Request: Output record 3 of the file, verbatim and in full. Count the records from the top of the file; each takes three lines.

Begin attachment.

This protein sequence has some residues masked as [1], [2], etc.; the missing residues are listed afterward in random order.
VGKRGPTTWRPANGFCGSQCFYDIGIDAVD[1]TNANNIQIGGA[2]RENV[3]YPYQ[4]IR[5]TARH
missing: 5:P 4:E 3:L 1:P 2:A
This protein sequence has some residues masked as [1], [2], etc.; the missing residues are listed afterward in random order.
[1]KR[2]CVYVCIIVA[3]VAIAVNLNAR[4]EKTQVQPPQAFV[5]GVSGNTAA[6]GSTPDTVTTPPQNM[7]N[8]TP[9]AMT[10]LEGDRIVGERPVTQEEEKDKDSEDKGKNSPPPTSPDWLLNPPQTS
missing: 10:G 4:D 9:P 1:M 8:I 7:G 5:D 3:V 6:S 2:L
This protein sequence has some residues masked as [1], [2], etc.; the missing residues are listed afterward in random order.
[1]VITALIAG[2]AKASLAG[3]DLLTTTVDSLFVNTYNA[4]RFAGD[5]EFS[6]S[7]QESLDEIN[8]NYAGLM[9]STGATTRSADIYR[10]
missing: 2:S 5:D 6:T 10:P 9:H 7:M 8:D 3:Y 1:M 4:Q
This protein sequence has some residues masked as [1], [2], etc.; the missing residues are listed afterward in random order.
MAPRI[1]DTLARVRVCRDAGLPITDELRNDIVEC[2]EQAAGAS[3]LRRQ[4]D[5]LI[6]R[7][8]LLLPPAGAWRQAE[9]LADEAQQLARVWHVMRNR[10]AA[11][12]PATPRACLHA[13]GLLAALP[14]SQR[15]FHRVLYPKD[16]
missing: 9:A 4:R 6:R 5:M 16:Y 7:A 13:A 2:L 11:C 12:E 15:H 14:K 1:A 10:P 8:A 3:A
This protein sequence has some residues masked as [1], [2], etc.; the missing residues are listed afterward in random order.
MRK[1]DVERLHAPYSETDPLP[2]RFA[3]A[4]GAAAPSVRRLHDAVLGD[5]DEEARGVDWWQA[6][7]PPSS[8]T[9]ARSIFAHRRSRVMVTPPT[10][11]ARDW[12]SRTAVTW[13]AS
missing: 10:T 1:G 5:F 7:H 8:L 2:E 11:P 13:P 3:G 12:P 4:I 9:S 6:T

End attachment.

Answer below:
This protein sequence has some residues masked as [1], [2], etc.; the missing residues are listed afterward in random order.
[1]VITALIAG[2]AKASLAG[3]DLLTTTVDSLFVNTYNA[4]RFAGD[5]EFS[6]S[7]QESLDEIN[8]NYAGLM[9]STGATTRSADIYR[10]
missing: 2:S 5:D 6:T 10:P 9:H 7:M 8:D 3:Y 1:M 4:Q